Nashville SC and FC Cincinnati each had a semi-fluky goal Saturday evening (Cincy’s on a penalty kick from a bizarre Joe Willis mistake, Nashville’s on a wonderstrike from Randall Leal), and each had a well-worked tally, too. I’ve already broken down FC Cincinnati’s team goal, and it’s time to take a look at Nashville’s.
Nashville is in an early hole. the Boys in Gold have given up two goals to an FC Cincinnati team that sported one of the most anemic offenses imaginable. That’s not great! NSC has to get something out of the first half or the 2021 season opener could spiral.
A goal to bring the score back within one some time soon may very well give the team the momentum needed.
An FC Cincinnati attack fizzles out with a harmless ball into the box, and Joe Willis clears it long for the Boys in Gold. Thus, we start with what is essentially a no-man’s land ball that isn’t necessarily dangerous.
Cincinnati midfielder Kamohelo Mokotjo heads the ball back somewhat aimlessly in the direction of Nashville’s end, and the Boys in Gold embark on doing something they do best: winning second balls in the midfield and turning the resulting possession into instant offense.
Aníbal Godoy heads it pretty precisely to Alex Muyl, who passes it back to Godoy first-touch. That allows Godoy to get into space behind defensive midfielder (and converted winger) Yuya Kubo, and suddenly he’s running at Cincinnati’s unprotected backline with speed.
“For me when I saw him give me the little header, I knew that he was going to carry his run on,” Muyl said. “I saw the space, and I knew that it was a little bit tight, and I knew I was going to have to play fast. Luckily, I was able to give a good ball back that kept him in stride and kept his momentum, because that’s also very important: if you have to slow down, you can get caught a lot of the time. I was just trying to get him the ball and let him do his thing.”
With central attacking midfielder Hany Mukhtar and striker Jhonder Cádiz near the edge of the Cincinnati box, holding those defenders deep (and on the far side of the pitch), there isn’t the opportunity for anyone to step to Godoy in the immediate future. Either RCB Nick Hagglund or RB Joe Gyau will eventually have to make the move.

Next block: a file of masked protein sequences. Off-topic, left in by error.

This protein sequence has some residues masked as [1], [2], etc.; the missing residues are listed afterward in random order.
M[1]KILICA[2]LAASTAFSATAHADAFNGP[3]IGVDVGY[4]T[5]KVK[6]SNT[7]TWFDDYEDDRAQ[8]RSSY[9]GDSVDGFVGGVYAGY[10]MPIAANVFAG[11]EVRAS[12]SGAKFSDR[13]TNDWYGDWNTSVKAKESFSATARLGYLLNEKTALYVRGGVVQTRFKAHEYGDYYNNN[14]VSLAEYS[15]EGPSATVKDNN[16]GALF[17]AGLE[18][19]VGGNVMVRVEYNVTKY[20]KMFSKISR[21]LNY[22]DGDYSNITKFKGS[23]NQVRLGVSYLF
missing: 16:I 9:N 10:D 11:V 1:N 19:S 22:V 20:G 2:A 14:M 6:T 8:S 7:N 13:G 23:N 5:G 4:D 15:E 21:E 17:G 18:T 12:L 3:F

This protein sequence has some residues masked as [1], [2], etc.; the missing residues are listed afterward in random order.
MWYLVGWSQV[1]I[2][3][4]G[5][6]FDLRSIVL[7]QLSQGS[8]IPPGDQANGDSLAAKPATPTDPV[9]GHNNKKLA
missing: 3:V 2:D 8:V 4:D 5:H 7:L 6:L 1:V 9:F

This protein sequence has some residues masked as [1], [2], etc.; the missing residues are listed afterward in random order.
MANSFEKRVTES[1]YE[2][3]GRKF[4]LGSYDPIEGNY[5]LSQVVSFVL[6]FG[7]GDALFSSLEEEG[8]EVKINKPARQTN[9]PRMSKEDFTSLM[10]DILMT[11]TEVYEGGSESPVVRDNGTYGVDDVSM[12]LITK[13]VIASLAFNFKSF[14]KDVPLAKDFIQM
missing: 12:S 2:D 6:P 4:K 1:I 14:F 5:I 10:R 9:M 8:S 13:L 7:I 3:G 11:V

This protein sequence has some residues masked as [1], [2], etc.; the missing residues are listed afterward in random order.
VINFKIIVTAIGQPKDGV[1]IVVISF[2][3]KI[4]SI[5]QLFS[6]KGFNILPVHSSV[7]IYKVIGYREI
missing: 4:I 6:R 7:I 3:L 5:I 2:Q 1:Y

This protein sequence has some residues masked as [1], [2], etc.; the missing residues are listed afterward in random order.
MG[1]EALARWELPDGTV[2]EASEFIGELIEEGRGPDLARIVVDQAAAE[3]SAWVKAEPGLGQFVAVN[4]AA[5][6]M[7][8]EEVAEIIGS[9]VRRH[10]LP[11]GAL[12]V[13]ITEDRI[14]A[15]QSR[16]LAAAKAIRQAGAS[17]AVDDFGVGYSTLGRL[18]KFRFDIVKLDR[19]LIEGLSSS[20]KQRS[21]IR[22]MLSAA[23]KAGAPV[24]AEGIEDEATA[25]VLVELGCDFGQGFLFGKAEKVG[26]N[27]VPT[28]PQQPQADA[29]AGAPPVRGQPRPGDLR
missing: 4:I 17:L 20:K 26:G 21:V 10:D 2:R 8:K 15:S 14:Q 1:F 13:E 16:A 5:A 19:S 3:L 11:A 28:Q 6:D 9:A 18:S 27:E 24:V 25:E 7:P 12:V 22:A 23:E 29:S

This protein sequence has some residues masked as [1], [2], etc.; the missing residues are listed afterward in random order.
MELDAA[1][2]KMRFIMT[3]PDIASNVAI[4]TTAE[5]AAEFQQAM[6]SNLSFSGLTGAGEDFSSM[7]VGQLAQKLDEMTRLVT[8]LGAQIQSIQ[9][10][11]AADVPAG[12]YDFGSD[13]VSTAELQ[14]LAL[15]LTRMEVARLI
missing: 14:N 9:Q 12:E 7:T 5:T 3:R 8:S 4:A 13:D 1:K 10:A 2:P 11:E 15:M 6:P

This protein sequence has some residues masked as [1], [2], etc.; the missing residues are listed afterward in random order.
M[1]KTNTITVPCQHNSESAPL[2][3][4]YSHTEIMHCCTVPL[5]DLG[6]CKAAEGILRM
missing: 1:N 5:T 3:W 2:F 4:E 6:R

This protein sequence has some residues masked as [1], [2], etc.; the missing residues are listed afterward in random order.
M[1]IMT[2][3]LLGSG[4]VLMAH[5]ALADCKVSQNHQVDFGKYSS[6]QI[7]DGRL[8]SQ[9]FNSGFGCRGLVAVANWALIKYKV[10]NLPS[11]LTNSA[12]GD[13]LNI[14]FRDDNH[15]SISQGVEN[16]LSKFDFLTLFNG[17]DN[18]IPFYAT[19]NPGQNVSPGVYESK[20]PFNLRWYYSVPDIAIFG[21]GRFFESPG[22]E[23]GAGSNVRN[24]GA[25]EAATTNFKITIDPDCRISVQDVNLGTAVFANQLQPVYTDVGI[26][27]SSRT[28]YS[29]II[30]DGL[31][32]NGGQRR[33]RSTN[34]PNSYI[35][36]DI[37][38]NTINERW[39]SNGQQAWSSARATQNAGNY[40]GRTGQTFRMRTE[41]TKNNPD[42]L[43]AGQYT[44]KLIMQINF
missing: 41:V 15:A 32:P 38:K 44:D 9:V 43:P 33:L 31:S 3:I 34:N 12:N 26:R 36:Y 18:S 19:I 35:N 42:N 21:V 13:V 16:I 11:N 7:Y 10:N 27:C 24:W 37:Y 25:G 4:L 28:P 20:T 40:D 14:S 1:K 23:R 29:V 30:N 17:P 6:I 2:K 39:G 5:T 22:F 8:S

Godoy implores left winger Randall Leal to get in on the fun:
“For me watching that, it was hilarious,” Muyl said. “I didn’t really notice how much he was basically telling Randall to get wide until I saw it after. For me what I’m thinking is ‘ok this is a big moment.’ And I was just trying to get into the box.”
Gyau somewhat-inexplicably turns inside, in a direction that prevents him from marking Leal, and with a body shape (and amount of lost momentum) that prevents him from having much of an opportunity to step to Godoy, either. As a fullback… well, he’s a converted winger, and it showed.
Leal got the ball in space, and the coup de grace is LCB Tom Petterson leaving striker Jhonder Cádiz totally unmarked on the back post. Leal sees it, and slides the pass behind the backline thanks to the space Gyau has given him. Keeper Przemisław Tyton knows his only chance to accomplish much of anything is to intercept that pass, so when his effort to do so fails, it’s a tap-in for the big Venezuelan.
What it means
As with most goals scored at a high level, there are multiple opponent mistakes necessary to make this play happen: Kubo overcommitting to Godoy’s initial header, leaving tons of space in midfield gets things going, and two separate defenders either picking the wrong mark and technique (Gyau) or just falling asleep and leaving a dude unmarked on the back post (Petterson on Cádiz) allow the Boys in Gold to pay off.
The precision of Godoy’s header, the quick thinking of Muyl to get him the ball back, and then of course the tactical leadership of Godoy to get his teammate into a dangerous position are also huge.
Largely, it’s players making smart moves and executing the openings that the defense gives them in transition. That’s what the Boys in Gold would like to do.
NSC is – and ever shall it be – a team that likes to win that second ball and preferably start a transition opportunity, and that’s what happened here. It’s the mentality (and physical ability) to actually go out and win that ball that is a hallmark of what this team has been for years.
Most opponents won’t make the cacophony of errors that FCC did (unlike Nashville’s defensive mistakes, some of them aren’t excusable as “made a decision that could be right had the play finished differently.” There is no “leave the striker free on the back post because you miss your CB partner” play). But Frequently enough, the advantage gained from getting on the ball in unsettled situations is going to be helpful.
NSC will also play 1-2s up the sideline or whip in crosses – or even play true Route One soccer at times – but the more this type of play turns into a legitimate transition opportunity, the brighter the future for the attack.